Oct 7, 2007

Coeur d'Alene tribal leaders invest in manufacturing

The other day I speculated on ways for Billings MT to expand its economy. Then when the Wilhelm odyssey passed through Coeur D’Alene, ID, I found a story in that city’s local paper about a community that has the right idea.

Last year the Coeur d'Alene Tribe acquired Berg Integrated Systems, a manufacturing company that has earned itself a contract to produce collapsible fuel bladders that can hold up to 210,000 gallons of diesel or aircraft fuel. I never heard of fuel bladders and have no idea what they look like, but apparently they require some pretty high skill levels and technology to make. John Dickson, Berg’s general manager, told the Post Falls Press, "BIS has developed manufacturing technologies for the production of fuel bladders that exist nowhere else in the world." The tribe looks to be able to bring about $400 million to its local membership over the next five years.

Tribal leaders are fully aware that gaming revenues are not real wealth and do not provide the kind of employment that help their members best. Coeur d'Alene Tribe Chairman Chief Allan told the Post Falls Press, “It’s another opportunity for our people to control their own destiny. The Coeur d’Alene Tribe set out with a vision to make a real difference in the lives of our membership and the people of Northern Idaho.” Berg Integrated Systems has about 30 employees, but expects to open about 40 more jobs, paying $15 an hour.

In a February 13, 2007 article, Jack McNeel of “Indian Country Today” reported on the opening of the new Berg plant on the reservation. He said the tribe’s goal was to give workers high-end steel fabrication, welding, blueprint reading and practical application of basic math skills that would last a lifetime. North Idaho College is working with the tribe to train employees.

The main product produced at Berg is a remote-site, integrated expandable shelter platform. It’s a steel structure, 8 feet by 20 feet for easy transportation. The walls expand to 20 feet by 24 feet when positioned on the site. Units from Berg are used as mobile office space by the Oregon National Guard. Offices can include an air conditioning and window package, full lighting, and flooring. ESP systems can be used for medical facilities, water treatment units, executive offices, laboratory facilities, kitchen/dining facilities or security units, all ideal for deployment in emergencies.

Richard Williams, a tribal member employed by BIS, told McNeel, ''It's meant a lot to me, both job- and security-wise.'' Compared to his job at the Coeur d'Alene Casino, Williams said, ''There are more opportunities for promotions here. I started as a laborer and they trained me to weld. I've never welded before except in high school. They recognized my hard work and willingness to stay late, and now are talking about moving me up again. I really like it here because it has room for expansion if you're willing to work.''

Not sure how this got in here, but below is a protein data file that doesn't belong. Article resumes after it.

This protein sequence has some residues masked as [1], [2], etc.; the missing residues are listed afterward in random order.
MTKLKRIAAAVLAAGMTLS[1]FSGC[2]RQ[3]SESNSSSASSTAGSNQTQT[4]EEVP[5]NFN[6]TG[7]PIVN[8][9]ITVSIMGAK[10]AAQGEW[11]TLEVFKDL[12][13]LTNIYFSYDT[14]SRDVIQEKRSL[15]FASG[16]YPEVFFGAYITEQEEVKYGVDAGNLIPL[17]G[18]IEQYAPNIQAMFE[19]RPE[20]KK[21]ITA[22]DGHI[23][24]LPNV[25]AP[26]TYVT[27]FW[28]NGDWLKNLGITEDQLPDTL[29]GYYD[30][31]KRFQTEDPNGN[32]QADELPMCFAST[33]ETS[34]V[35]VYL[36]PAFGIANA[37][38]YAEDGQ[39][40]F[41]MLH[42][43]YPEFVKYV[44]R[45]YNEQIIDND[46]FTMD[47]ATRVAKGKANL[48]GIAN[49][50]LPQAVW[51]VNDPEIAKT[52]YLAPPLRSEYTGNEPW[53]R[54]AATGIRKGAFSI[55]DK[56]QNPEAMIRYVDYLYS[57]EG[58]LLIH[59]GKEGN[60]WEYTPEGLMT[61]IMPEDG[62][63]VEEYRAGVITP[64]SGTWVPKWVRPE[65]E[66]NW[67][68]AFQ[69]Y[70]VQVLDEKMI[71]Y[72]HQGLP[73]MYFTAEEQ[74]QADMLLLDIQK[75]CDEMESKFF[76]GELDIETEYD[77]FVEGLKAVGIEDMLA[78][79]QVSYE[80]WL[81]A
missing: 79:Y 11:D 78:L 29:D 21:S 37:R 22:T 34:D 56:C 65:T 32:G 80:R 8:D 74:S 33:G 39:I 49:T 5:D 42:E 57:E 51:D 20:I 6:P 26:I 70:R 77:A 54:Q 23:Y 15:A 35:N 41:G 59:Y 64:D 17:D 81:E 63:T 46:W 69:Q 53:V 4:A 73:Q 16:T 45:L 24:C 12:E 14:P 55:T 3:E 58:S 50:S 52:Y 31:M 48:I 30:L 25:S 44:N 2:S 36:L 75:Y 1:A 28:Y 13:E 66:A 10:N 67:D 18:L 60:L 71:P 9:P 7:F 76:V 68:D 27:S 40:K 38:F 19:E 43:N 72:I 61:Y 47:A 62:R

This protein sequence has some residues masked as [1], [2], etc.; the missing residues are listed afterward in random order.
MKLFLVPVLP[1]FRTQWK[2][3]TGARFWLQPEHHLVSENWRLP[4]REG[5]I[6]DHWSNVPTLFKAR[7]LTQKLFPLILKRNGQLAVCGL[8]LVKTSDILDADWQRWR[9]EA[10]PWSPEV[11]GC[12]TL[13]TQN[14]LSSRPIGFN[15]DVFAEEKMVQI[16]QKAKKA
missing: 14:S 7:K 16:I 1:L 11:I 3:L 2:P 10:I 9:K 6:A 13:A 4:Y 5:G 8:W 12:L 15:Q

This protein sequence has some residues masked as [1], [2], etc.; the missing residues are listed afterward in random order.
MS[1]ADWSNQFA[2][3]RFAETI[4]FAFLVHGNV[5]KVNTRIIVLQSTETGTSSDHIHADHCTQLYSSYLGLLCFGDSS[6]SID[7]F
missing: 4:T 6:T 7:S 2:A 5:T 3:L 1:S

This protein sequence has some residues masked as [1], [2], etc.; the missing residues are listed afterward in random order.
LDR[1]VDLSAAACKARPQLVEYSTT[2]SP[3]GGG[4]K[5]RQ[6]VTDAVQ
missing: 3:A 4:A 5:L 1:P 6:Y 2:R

The company’s website says it is committed to lean management, and the president and lean manager appear from their published profiles to have just few years of experience. Darren Stuck, the general manager, has some depth of lean experience. He was introduced to lean in 1999, and has studied and practiced it with a passion since then. He co-founded and served as chair of the Inland Northwest Lean Manufacturing Consortium.

I give the leaders of the Coeur d’Alene tribe high marks for believing that high-tech manufacturing can be successful in unexpected places. Community resources like State job development offices and community colleges can be valuable partners in economic development so people can have good jobs without leaving family and friends to hunt for jobs in other places.


Anonymous said...

I'm not sure where you came by the theory that gaming revenues are not "real weatlth," but that is patently false. Wealth is wealth, and casinos generate it the same as any other business. There are many legitimate reasons you may not care for casinos, but to say they do not generate wealth is absurd. Compare the Isabella Indian Reservation in Central Michigan today to what it was 30 years ago for a good example.

Unknown said...

The "wealth" comment is traditional economic theory - real wealth is produced only if you make it, mine it, or grow it. It's a finicky distinction from income or revenue, which gaming certainly produces. So someone with a lot of money can be called "wealthy." Casinos are clearly a service with a market willing to pay for it.

I didn't mean to take any moral stance on casinos. Like I said, it's a service. Or like Branson or Disney, it's a created product called entertainment.

I think the real difference comes with retail. Profit from a fast food shop or discount store goes out of the community, except for what local people are paid. On the other hand, if the retail company sells something grown or created in the community, the profits are retained.

All in all, it's obvious that I'm biased toward manufacturing as a higher-value form of community development -- unless of course there's no market for the manufactured product and it just consumes dollars without turning them into wages or profits.

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